Two beloved children: Kaden Griffin-Wilson, 3, and his sister Georgia, 8, who lost their lives in the horrific Dunkeld house fire last week. GRIEVING parents Tanya Griffin and Aaron Wilson were comforted by hundreds yesterday evening at a Dunkeld community tribute to their two children who died in a house fire last week.
Nanjing Night Net

“They were the sunshine and light of our lives and we loved them deeply,” the parents said in a brief written statement describing their anguish over the loss of Georgia, 8, and Kaden, 3.

“We cannot convey to you the deep pain and overwhelming feelings of grief, sadness and sorrow at the loss of our two beloved children taken from us tragically on March 23.”

Tributes flowed from the primary school and kindergarten where the children attended as well as the wider community.

A formal funeral service is yet to be arranged. It is expected to be held next week after the Coroner’s Office releases the bodies.

Georgia and Kaden were last seen in their bedroom as fire quickly engulfed the 80-year-old weatherboard farm workers’ house on the historic Devon Park property, about 11 kilometres south of Dunkeld, early Friday morning. Their parents tried frantically to break in through a side door and window but were driven back by the inferno.

Police investigators determined the cause was accidental.

Community groups from the district and as far as Mildura have rallied with offers of support.

Georgia’s classmates at Dunkeld Consolidated Primary School expressed their feelings and memories in writings and drawings, which were compiled into a bound book and presented to her parents.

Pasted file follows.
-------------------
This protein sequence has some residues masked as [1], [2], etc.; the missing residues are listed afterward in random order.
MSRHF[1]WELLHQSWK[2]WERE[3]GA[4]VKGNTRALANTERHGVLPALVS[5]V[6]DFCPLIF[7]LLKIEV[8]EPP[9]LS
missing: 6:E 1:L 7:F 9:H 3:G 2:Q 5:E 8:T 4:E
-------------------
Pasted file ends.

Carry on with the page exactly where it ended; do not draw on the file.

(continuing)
Principal Pat Gleeson encouraged yesterday’s community gathering to continue helping through tough times.

“I know there is nothing I can say that will fill the hole torn in your hearts, but please know that the support of a strong community is here with you,” he said.

“We all know what hurt feels like, we all know how hard it is to deal with that hurt and we all know how to help each other heal the hurt.

“We all have arms, they are very useful for hugging, we have a shoulder for someone to cry on and we all have a smile like Georgia’s that could brighten someone’s day.”

He described Georgia as a happy, balanced, chatty and gorgeous child — a reflection of a loving family.

“Georgia loved her little brother and spoke of him often,” Mr Gleeson said.

The school community will plant a tree of remembrance in the school garden near Georgia’s classroom and kitchen.

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